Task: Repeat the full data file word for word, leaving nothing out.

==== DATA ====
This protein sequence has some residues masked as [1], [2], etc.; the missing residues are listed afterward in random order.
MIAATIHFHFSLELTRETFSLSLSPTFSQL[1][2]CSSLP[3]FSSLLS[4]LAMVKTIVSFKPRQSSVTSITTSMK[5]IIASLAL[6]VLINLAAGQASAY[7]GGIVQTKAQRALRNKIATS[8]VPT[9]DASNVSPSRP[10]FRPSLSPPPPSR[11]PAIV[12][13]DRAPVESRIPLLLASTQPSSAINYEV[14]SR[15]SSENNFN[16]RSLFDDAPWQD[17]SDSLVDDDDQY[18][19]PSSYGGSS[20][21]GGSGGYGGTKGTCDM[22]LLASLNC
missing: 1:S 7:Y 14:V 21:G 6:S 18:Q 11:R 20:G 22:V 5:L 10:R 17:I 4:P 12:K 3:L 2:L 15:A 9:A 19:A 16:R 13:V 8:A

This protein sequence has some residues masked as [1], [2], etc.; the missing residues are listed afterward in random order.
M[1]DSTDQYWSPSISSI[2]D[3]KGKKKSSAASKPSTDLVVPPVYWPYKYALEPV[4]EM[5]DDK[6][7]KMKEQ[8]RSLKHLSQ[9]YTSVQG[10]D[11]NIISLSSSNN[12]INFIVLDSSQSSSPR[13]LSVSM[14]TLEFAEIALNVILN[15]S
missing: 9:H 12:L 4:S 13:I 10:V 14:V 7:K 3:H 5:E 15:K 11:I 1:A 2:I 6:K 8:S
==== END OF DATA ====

This protein sequence has some residues masked as [1], [2], etc.; the missing residues are listed afterward in random order.
MIAATIHFHFSLELTRETFSLSLSPTFSQL[1][2]CSSLP[3]FSSLLS[4]LAMVKTIVSFKPRQSSVTSITTSMK[5]IIASLAL[6]VLINLAAGQASAY[7]GGIVQTKAQRALRNKIATS[8]VPT[9]DASNVSPSRP[10]FRPSLSPPPPSR[11]PAIV[12][13]DRAPVESRIPLLLASTQPSSAINYEV[14]SR[15]SSENNFN[16]RSLFDDAPWQD[17]SDSLVDDDDQY[18][19]PSSYGGSS[20][21]GGSGGYGGTKGTCDM[22]LLASLNC
missing: 1:S 7:Y 14:V 21:G 6:S 18:Q 11:R 20:G 22:V 5:L 10:R 17:I 4:P 12:K 3:L 2:L 15:A 9:A 19:A 16:R 13:V 8:A

This protein sequence has some residues masked as [1], [2], etc.; the missing residues are listed afterward in random order.
M[1]DSTDQYWSPSISSI[2]D[3]KGKKKSSAASKPSTDLVVPPVYWPYKYALEPV[4]EM[5]DDK[6][7]KMKEQ[8]RSLKHLSQ[9]YTSVQG[10]D[11]NIISLSSSNN[12]INFIVLDSSQSSSPR[13]LSVSM[14]TLEFAEIALNVILN[15]S
missing: 9:H 12:L 4:S 13:I 10:V 14:V 7:K 3:H 5:E 15:K 11:I 1:A 2:I 6:K 8:S